There is also some work on using grammars and predicates to constrain the structure of a story, so that you can, for example, give a logical definition of what it means to be a betrayal narrative (character A betrays B if and only if B believes A will help B accomplish a goal G, but A instead acts on a secret intention I where I subverts G). Then with definitions of what kinds of actions count as helping, accomplishing a goal, and so on, you can generate distinct stories that match the “betrayal” structure. But this approach, since it assumes some level of “top-down” constraint satisfaction, doesn’t lend itself as easily to interaction.

What I’m not aware of is any attempt to unify the simulationist approach (throw characters in a world and let them interact systematically, including possible player intervention) with the ability to enforce global structure to that same degree.

In what other ways do formal methods and game design intersect?

Game designers are really interested in generative methods, that is, algorithms that automate what humans would call “design” of artifacts like levels, music, story, and mechanics, often in response to play outcomes. They want to synthesize a highly variable space of data, but within certain representational constraints.

One piece of advancing the state of the art for generative methods is how to specify what you want to generate, or as Kate Compton calls it, the “monkey’s paw AI Law”— When you make a wish-granting machine, how do you make your wish so that the computer doesn’t provide you with technically correct, but unsatisfying, results?

This is a language design problem: Having ways of generating or manipulating large amounts of data isn’t enough; we also need expressive ways to query and constrain that data. These challenges also apply to the creation of virtual worlds with emergent behavior more generally.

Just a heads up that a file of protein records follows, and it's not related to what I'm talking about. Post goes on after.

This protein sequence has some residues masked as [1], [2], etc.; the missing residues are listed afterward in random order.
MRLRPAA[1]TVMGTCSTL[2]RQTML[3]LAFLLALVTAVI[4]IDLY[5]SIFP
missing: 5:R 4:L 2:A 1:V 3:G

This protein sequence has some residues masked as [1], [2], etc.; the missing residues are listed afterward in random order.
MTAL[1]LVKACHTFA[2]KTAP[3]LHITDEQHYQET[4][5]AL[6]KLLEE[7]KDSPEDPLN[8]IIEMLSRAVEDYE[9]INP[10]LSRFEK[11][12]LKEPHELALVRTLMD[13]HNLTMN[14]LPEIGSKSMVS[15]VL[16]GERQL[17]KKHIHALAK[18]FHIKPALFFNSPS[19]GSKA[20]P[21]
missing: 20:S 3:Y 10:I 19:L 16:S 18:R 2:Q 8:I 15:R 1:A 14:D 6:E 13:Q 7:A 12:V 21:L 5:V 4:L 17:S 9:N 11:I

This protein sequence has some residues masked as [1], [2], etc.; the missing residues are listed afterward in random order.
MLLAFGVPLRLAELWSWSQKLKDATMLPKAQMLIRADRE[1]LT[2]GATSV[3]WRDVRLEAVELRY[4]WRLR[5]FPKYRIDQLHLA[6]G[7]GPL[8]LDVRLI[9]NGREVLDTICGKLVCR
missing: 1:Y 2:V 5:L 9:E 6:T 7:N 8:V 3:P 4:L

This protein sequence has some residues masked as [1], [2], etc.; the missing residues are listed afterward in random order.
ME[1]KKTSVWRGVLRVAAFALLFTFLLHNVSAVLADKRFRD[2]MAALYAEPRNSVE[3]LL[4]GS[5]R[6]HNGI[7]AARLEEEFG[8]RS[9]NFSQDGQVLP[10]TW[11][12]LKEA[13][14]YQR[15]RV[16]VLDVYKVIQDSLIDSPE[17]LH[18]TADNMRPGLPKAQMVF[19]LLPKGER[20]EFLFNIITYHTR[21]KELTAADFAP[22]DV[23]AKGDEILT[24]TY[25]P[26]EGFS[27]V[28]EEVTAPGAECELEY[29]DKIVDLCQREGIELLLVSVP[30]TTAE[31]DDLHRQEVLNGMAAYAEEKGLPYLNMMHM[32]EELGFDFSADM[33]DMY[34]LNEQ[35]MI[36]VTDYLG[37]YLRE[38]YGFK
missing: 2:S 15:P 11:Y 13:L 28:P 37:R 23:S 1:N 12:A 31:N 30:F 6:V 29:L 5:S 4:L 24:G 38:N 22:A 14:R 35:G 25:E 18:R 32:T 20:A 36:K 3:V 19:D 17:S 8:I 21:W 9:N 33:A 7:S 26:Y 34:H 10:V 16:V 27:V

Interesting — I know this is a problem that comes up a lot with angelic execution and program synthesis (getting technically correct but useless answers). Do you think these two problems are related?

Yes, absolutely! I’ve been wondering recently whether common techniques in generative methods might apply to program synthesis, or vice versa. Generative methods tend to solve simpler problems because they’re just generating “things” rather than processes. But then again, there’s also active research on generating the rules and mechanics of games, which are of course reactive processes (I worked on this problem for my postdoc).

How did you approach this problem for your postdoc work?

That was a daunting challenge, and I’m really excited about the approach we decided to try out for that, because it’s wildly interdisciplinary: We stole ideas from games humanists (people who study games from a perspective of literary and critical theory) and turned them into a logic program.

Games humanists like Ian Bogost (who is considered on the more “formalist” end of things) have this idea that the mechanics of games can create meaning by way of what he calls procedural rhetoric, or the ability of interactive processes to argue points.